Drafting the Constitution: Defining Post-Revolutionary Egypt
On November 14, 2012, the Brookings Doha Center (BDC) hosted a policy discussion on the drafting of the new Egyptian constitution. Speakers discussed the challenges facing Egypt’s Constituent Assembly and the possibility of producing a new constitution before the current deadline of December 12, 2012. The panel featured Amr Darrag, Secretary-General of the Egyptian Constituent Assembly and head of the Freedom and Justice Party’s Foreign Relations Committee, Ambassador Hesham Youssef, Assistant Secretary-General of the Arab League and formerly head of Amr Moussa’s 2012 presidential campaign, and Hossam Bahgat, executive director of the Egyptian Initiative for Personal Rights. The discussion was moderated by BDC Director Salman Shaikh and attended by members of Qatar’s diplomatic, academic, business, and media communities.
Salman Shaikh, Hossam Bahgat and Amr Darrag
Amr Darrag began by joking that he had been hoping for a break from speaking about Egypt’s constitution after six months of discussing it with the Constituent Assembly, on television, and even with his family. Acquiescing to what he called his “fate,” though, he chose to focus on the positives of the constitutional drafting process. Public tensions aside, Darrag said that the constitution was the “fruit of [Egypt’s] revolution” and that for the first time Egyptians felt they had a role in shaping their country. He said that he made a point of sending thanks to anyone who submitted an idea or suggestion to the process and shared the story of a man who, when he was thanked, burst into tears – he said that it was the first time in his life that he had submitted something to an Egyptian government body and felt that it was taken seriously.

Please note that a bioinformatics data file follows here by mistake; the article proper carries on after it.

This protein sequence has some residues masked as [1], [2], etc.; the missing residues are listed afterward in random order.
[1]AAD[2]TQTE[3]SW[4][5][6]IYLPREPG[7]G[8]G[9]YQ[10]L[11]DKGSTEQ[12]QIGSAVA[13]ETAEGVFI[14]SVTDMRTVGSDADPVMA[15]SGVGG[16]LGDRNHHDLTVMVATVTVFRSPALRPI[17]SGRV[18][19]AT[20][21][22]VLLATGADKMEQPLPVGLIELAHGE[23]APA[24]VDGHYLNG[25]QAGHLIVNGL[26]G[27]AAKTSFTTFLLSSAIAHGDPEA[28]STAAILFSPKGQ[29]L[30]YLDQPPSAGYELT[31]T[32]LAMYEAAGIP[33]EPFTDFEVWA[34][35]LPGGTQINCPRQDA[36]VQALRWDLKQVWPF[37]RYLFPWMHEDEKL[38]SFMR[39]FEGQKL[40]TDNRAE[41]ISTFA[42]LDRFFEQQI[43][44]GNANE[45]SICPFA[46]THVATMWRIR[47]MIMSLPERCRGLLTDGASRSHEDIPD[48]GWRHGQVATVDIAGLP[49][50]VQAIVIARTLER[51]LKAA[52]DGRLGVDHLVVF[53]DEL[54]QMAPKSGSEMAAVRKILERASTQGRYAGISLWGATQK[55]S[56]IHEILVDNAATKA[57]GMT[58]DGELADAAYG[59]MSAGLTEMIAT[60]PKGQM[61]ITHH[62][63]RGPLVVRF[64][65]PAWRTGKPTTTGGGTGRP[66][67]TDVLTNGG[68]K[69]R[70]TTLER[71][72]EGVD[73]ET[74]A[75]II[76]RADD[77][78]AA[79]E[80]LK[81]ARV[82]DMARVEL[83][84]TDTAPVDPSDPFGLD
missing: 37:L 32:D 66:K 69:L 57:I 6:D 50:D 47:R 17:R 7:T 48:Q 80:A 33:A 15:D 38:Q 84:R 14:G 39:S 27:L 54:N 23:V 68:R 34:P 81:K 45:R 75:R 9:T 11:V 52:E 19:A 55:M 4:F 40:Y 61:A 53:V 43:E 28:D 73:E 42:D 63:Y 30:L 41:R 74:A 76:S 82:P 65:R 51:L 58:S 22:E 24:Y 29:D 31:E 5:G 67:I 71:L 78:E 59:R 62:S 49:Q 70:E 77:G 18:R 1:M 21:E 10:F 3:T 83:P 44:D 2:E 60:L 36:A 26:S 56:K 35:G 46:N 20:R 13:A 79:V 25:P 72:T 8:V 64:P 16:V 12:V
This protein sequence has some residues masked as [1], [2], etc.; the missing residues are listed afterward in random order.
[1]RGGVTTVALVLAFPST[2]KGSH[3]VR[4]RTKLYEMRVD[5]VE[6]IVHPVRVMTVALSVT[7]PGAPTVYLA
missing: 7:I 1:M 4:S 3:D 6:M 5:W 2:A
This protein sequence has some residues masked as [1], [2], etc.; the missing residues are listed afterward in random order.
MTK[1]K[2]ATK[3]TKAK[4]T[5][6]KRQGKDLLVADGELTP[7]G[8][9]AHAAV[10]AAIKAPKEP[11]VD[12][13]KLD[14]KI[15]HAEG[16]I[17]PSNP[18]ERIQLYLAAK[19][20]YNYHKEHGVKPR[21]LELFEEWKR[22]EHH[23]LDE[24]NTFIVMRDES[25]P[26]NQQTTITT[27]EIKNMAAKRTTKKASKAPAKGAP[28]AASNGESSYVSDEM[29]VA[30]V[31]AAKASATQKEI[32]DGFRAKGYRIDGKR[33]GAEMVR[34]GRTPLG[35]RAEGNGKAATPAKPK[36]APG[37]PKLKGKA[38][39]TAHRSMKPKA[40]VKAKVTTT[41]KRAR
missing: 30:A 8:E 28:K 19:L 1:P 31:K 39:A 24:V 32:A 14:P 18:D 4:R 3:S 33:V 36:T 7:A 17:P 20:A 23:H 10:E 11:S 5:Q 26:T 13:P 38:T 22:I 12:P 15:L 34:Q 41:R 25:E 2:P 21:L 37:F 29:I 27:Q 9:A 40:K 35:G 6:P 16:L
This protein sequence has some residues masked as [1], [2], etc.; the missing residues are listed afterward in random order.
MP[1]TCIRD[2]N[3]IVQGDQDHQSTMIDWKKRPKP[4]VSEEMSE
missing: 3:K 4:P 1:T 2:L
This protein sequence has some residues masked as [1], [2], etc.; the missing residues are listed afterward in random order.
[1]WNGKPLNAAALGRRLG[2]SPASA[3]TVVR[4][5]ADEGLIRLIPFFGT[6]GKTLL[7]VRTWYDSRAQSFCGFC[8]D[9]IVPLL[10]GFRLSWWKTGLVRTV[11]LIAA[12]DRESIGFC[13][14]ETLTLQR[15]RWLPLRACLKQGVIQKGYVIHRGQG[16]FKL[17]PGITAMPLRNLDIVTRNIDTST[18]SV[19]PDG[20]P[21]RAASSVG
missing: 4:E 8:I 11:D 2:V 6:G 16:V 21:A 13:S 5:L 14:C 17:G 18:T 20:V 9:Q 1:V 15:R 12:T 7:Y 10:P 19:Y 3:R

Darrag acknowledged that the process of issuing new and amended drafts of the constitution could sometimes be confusing, but said that this was “natural” when trying to maintain an open, transparent process. He minimized the issue of the Assembly’s makeup, saying that it was something that they had “gotten past.” Darrag personally objected to the classification of the body’s members as “Islamist” or “civil,” saying that, like most Egyptians, he considered himself liberal and sympathetic to social justice, not just “Islamist.” He also objected to the same sort of lens being applied to the constitution itself. He questioned why Islam was reduced to the constitution’s Article 2 and a few other articles – as if Islam had nothing to say about human rights and anti-corruption.
Darrag said that there was a diversity of opinion within the Assembly, but that it did not represent fundamental divisions over content. Instead, he said, public disputes among Assembly members essentially amounted to political and electoral gamesmanship. Members (Islamist and non-Islamist alike) would agree on a given article inside the Assembly, then go to the media claiming that the same article will be a “disaster” or that it will “bring Egypt back to the Dark Ages.” He emphasized that, in the end, Assembly members were public servants – they were volunteers who had taken on their responsibility for the sake of their country. Although there were disagreements on “details,” difference on the “pillars” of the constitution was minimal. Listing key areas of consensus, Darrag said that all Egyptians (again, Islamist and non-Islamist) agree on the principles of sharia as a basis for legislation; they agree on guaranteeing individual freedoms to the maximum extent possible, even if they might disagree on some details; and they agree on a division of powers between the branches of government.